The Port Mann Bridge still won’t have all 10 lanes open when the toll that most drivers pay doubles to $3 per crossing in a few weeks.
Eighty per cent of motorists who use the bridge signed up early enough after it opened in December of 2012 that they’ve been paying $1.50 per crossing thanks to a year-long 50 per cent discount.
That runs out next month but the bridge will still have only eight lanes open to traffic until next summer.
Transportation Investment Corp. spokesman Max Logan said that’s how long it’s expected to take to dismantle the old Port Mann Bridge and complete work to connect the final two outer lanes to the bridge approaches.
Charging full tolls on schedule is justified, he said, because all the extra lanes of the Highway 1 improvement project other than the bridge itself will be open in December through Coquitlam and Burnaby.
Since that’s where the bottleneck is, Logan said, drivers should notice a huge difference in congestion relief in return for the higher price of using the bridge.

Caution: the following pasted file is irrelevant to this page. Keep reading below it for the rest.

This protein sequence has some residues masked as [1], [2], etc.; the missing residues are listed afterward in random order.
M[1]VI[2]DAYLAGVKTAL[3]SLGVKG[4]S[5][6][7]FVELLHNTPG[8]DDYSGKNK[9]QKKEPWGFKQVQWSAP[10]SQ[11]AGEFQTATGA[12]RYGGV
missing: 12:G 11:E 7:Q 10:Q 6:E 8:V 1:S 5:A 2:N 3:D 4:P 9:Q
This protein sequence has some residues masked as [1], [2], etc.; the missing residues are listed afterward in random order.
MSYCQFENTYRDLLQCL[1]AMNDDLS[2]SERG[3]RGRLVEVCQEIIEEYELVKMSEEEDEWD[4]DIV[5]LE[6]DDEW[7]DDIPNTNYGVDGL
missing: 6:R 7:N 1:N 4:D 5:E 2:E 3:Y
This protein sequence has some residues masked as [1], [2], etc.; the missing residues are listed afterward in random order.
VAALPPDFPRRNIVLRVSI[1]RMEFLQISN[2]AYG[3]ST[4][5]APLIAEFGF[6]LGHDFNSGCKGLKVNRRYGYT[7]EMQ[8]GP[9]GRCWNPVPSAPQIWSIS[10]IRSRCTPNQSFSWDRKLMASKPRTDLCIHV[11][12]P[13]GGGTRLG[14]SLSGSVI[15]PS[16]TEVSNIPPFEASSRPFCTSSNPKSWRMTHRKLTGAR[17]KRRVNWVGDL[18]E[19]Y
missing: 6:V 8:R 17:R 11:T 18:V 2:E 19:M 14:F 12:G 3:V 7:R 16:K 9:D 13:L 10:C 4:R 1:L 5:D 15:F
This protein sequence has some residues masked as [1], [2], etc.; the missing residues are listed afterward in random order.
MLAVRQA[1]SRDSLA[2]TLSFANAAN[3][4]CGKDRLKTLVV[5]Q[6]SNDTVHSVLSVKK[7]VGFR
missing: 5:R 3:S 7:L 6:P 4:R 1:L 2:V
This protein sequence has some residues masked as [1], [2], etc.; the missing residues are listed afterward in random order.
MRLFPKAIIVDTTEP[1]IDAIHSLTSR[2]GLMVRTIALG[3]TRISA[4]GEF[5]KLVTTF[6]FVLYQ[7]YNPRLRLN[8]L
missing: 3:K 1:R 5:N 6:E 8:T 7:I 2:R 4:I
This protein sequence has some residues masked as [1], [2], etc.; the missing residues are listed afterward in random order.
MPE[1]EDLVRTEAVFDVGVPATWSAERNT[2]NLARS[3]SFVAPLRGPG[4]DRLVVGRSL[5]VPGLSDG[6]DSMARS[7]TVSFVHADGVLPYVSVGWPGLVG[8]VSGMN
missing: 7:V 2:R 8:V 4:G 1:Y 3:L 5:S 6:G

“Drivers sail over the bridge right now,” Logan said. “Where they start to slow down is where they enter Coquitlam. So it’s really about being able to provide the full travel time savings.”
Logan wasn’t able to give an exact date for when the discount will expire and the $3 tolls kick in.
He said that will only happen when additional lanes through to the Cassiar Tunnel fully open, adding that’s still expected to be sometime in early December.
The agreement covering the bridge operations allows tolls to be raised for inflation each year, but Logan said the first such increase that won’t happen before December of 2014.
When all the bridge lanes are open next year they will also include dedicated local connection lanes that allow drivers to go between Coquitlam and Surrey without merging with general Highway 1 traffic.
“It will cut down on weaving and lane changing on the bridge,” Logan added.
The demolition of the old bridge is proceeding as planned, and crews will begin to dismantle the large iconic orange arch over the next couple of months.
Logan said engineers have also redesigned the system of brushes and scrapers that are winched up and down the cables in the event of snow and ice build-up to prevent any repeat of last winter’s notorious incident of ice bombs falling onto cars.
The sweeper system isn’t yet reinstalled, but Logan said it will be in place within a couple of weeks before any risk of snow.
ICBC spokesman Adam Grossman said 350 claims were received for vehicle damage from the Dec. 19 falling ice episode and $400,000 was paid out.
The cable-clearing system has been paid for by the bridge’s builder, at no cost to taxpayers.